The researchers drew upon a nationally representative sample of 55 million maternal-related hospital discharges from 1998 to 2009 women who were pregnant or gave birth while in the hospital. They identified those with sleep apnea diagnoses and examined the links between this sleep-disordered breathing and poor pregnancy health outcomes, including in-hospital deaths.

Among the retrospective study's findings:

  • Women with sleep apnea during pregnancy were more likely to experience serious medical conditions and pregnancy-related complications than women without sleep apnea diagnoses.

  • The strongest associations were with the following medical conditions: cardiomyopathy (an enlarged heart), heart failure and pulmonary edema (fluid build-up in the lungs).

  • Among pregnancy-related complications, sleep apnea was associated with a greater likelihood of eclampsia and preeclampsia as well as gestational diabetes and gestational high blood pressure, even after controlling for obesity.

  • Even after adjusting for potentially life-threatening cardiovascular and metabolic conditions, women with sleep apnea were five times more likely to die before discharge from the hospital than their counterparts without sleep apnea.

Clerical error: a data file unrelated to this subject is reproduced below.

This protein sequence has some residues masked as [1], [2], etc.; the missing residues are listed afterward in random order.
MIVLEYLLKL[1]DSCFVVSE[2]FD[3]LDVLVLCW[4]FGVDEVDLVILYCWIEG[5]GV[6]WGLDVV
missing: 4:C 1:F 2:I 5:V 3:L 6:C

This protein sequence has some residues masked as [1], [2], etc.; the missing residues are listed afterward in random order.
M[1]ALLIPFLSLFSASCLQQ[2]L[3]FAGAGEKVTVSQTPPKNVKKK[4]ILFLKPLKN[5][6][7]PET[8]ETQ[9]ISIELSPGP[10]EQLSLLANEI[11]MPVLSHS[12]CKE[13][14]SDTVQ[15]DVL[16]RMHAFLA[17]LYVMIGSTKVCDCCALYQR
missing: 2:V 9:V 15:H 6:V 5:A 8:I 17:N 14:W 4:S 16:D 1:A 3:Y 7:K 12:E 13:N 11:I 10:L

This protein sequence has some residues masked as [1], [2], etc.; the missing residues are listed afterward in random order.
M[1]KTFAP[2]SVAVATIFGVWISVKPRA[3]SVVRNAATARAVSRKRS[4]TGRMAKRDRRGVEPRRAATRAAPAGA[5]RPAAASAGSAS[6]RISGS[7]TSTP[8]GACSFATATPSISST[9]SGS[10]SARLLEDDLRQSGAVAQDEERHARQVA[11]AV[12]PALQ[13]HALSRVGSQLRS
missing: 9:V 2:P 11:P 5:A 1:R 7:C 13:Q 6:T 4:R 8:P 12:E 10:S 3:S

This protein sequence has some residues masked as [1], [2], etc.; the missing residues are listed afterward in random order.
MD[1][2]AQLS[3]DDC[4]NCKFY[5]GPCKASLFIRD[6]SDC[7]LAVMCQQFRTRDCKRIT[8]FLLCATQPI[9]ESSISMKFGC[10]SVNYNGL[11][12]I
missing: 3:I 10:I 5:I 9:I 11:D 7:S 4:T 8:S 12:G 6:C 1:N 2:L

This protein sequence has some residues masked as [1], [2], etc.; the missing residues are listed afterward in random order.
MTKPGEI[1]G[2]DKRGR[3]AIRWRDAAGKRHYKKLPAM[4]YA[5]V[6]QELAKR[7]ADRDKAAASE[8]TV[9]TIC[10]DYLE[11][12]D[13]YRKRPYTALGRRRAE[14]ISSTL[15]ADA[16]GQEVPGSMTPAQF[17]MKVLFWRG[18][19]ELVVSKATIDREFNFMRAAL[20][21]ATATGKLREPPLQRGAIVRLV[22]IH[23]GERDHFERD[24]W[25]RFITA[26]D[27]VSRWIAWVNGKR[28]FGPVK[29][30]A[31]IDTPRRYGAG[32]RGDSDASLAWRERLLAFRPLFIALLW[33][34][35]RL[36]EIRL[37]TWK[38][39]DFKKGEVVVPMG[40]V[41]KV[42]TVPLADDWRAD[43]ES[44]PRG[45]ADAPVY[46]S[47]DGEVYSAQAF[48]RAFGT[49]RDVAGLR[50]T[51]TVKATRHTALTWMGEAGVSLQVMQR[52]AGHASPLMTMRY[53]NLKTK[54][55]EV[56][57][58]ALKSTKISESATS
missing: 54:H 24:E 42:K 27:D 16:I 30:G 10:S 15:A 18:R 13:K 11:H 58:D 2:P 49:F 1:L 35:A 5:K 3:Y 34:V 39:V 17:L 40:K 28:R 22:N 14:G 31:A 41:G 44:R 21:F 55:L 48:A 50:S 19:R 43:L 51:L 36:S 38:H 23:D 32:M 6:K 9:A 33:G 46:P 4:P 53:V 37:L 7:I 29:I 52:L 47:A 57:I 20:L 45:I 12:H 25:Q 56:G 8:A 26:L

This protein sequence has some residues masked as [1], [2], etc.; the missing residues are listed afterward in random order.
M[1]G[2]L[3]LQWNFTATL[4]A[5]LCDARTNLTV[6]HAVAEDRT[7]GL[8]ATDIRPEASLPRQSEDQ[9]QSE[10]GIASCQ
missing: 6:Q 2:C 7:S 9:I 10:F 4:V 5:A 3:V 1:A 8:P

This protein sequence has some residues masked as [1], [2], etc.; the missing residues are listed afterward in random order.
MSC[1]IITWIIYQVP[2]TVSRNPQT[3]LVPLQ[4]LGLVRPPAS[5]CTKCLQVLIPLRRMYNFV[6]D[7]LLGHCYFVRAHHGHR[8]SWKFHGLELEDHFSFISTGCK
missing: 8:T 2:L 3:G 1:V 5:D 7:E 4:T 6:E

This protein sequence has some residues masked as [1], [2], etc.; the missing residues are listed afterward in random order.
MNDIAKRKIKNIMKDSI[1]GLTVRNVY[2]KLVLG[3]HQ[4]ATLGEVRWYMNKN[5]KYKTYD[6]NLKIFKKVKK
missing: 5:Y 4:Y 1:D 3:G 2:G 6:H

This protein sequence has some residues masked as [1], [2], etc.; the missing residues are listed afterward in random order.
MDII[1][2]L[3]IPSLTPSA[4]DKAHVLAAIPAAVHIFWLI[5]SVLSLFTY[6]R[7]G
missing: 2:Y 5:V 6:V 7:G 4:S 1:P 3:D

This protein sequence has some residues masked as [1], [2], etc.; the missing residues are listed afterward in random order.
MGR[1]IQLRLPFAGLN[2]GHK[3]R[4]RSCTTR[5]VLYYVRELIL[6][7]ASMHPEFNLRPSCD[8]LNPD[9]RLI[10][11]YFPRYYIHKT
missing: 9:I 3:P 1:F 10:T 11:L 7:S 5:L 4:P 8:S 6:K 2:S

• The increase in the rate of sleep apnea among pregnancy-related discharges over the study period coincided with a rise in obesity rates.

  • With the exception of cesarean delivery, gestational hypertension and stillbirth, the likelihood of potentially life-threatening illnesses and maternal death were higher for women with sleep apnea irrespective of obesity.

  • The presence of obesity appeared to intensify the effects of risks of cardiovascular disease in pregnant women with sleep apnea.


Contact: Anne DeLotto Baier
University of South Florida (USF Health)

Related medicine news :

1. Vanderbilt study explores genetics behind Alzheimers resiliency
2. Study: Custom-made mouthguards reduce athletes risk of concussion
3. Study: Low-fat diet helps fatigue in people with MS
4. Space Station study seeks how plants sense up and down
5. Study confirms increased prevalence of GI symptoms among children with autism
6. Anti-smoking TV ads should use anger, Dartmouth-Cornell study suggests
7. $2.3M study to examine how neighborhoods influence child maltreatment rates
8. Treat homelessness first, everything else later: Study
9. NYU Steinhardt researchers to study why male millennials risk HIV transmission